Orioles finding plenty of success stealing bases

Orioles finding plenty of success stealing bases

BALTIMORE -- The Orioles' offense has been one of the best in the American League by many objective measures this season. Chris Davis has 19 home runs. Nick Markakis and J.J. Hardy have put together lengthy hitting streaks this year.

But one facet of Baltimore's offense can sometimes get overlooked: baserunning. And more specifically, its stolen-base ability.

The Orioles are first in the AL in stolen bases, second in MLB. But it's not because they're simply running at every opportunity.

Only four teams have been thrown out trying to steal a base fewer times than Baltimore.

As a team, the Orioles have stolen 41 bags and been nabbed eight times, meaning they've been successful on 84 percent of their stolen-base attempts.

"I can't tell you it's something we went into Spring Training [with as a priority]," manager Buck Showalter said. "I did not like the stolen-base percentage we had last year. The year before we were really good at it."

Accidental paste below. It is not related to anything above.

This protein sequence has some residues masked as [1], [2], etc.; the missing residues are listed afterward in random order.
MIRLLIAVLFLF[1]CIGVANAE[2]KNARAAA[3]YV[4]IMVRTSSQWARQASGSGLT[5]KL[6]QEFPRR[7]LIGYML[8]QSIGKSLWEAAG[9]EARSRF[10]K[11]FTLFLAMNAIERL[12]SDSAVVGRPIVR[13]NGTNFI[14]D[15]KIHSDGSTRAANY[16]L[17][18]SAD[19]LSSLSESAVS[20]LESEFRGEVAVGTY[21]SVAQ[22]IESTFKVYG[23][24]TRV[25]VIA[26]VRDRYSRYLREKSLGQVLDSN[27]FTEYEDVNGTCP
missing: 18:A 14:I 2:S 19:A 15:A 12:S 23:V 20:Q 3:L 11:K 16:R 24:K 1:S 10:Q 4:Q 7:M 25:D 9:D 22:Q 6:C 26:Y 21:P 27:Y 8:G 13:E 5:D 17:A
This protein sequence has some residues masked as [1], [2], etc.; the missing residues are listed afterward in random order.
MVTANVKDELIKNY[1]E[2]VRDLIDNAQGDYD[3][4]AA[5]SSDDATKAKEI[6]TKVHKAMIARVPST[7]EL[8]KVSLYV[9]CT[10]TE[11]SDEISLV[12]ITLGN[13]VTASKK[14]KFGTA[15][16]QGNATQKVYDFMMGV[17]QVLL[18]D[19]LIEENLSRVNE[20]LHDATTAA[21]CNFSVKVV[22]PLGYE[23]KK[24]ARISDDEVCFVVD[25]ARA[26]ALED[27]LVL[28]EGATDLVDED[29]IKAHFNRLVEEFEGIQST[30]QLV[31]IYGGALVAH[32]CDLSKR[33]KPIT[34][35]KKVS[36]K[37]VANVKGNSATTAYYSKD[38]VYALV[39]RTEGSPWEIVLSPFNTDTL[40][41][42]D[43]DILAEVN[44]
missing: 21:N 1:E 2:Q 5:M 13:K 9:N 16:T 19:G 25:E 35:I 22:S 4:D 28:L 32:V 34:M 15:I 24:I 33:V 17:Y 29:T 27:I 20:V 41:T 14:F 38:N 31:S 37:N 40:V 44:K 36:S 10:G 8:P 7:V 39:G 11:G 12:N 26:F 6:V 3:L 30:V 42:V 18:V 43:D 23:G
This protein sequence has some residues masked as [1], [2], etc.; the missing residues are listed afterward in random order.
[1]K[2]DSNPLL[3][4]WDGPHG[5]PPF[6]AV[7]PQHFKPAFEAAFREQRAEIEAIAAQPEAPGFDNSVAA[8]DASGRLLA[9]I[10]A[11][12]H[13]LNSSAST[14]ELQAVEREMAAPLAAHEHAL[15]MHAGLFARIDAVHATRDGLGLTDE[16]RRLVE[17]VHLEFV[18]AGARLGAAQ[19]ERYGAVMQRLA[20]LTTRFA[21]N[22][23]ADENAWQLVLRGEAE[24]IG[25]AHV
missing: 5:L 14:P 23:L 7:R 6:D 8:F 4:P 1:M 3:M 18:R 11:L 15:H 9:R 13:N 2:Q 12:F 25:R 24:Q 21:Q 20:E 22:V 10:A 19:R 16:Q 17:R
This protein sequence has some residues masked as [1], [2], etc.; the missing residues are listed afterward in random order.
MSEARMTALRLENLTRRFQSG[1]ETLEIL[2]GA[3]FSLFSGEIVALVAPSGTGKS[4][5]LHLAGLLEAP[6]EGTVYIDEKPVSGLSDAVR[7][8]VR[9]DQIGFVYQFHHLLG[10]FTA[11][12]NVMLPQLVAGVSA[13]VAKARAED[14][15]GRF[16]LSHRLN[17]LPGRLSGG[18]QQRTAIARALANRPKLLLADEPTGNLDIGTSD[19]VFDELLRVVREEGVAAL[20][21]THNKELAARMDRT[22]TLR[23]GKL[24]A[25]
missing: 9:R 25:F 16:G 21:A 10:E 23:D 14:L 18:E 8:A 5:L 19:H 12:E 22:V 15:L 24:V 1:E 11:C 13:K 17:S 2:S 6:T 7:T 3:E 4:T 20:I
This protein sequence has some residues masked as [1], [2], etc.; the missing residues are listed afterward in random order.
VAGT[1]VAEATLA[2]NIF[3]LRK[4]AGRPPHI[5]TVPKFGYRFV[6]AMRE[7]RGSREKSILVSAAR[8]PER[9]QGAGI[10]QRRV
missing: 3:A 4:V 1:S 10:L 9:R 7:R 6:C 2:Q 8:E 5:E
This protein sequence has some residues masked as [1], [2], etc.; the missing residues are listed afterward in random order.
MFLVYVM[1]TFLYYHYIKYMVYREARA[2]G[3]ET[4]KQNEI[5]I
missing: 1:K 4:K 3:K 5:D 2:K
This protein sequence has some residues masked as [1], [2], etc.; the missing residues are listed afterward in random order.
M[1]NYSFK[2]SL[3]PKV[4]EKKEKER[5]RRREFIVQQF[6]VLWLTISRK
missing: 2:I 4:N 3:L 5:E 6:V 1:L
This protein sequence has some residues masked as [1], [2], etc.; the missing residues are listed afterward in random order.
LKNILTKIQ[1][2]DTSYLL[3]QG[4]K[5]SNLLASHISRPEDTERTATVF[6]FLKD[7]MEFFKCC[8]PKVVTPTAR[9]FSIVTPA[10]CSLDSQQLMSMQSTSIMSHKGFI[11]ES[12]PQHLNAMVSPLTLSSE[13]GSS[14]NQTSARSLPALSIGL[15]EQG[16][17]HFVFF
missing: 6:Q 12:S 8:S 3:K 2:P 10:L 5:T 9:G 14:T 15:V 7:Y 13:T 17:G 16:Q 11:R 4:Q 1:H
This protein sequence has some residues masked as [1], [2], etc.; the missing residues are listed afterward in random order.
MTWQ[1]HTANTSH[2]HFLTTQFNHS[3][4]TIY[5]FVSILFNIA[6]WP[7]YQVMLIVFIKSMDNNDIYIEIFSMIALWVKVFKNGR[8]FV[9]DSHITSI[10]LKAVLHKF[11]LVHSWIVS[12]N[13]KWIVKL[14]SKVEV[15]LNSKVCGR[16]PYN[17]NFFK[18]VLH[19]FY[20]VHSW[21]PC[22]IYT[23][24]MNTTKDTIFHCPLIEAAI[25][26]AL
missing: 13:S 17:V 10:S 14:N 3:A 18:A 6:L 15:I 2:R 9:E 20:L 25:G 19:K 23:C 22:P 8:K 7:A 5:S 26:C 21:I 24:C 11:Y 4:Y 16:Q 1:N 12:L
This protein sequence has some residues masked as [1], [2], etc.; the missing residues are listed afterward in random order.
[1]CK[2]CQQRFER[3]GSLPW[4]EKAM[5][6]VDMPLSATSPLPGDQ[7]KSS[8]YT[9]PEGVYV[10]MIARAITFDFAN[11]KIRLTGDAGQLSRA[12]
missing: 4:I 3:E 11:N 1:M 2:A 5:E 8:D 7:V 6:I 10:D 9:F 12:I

Given how effective Baltimore's middle-of-the-order hitters have been this season, getting caught on the basepaths can be a big hindrance to the offense.

"That's the thing is, you can't be stupid," leadoff hitter Nate McLouth said. "Because with the guys coming up behind me, it would be foolish for me to make an out on the bases doing something like that. But at the same time, you've got to be aggressive."

McLouth has been especially good at nabbing bases this year. His 17 steals are second in the AL. And his 94.4 percent success rate underscores his ability to pick appropriate times to steal.

Derek Wetmore is an associate reporter for MLB.com. This story was not subject to the approval of Major League Baseball or its clubs.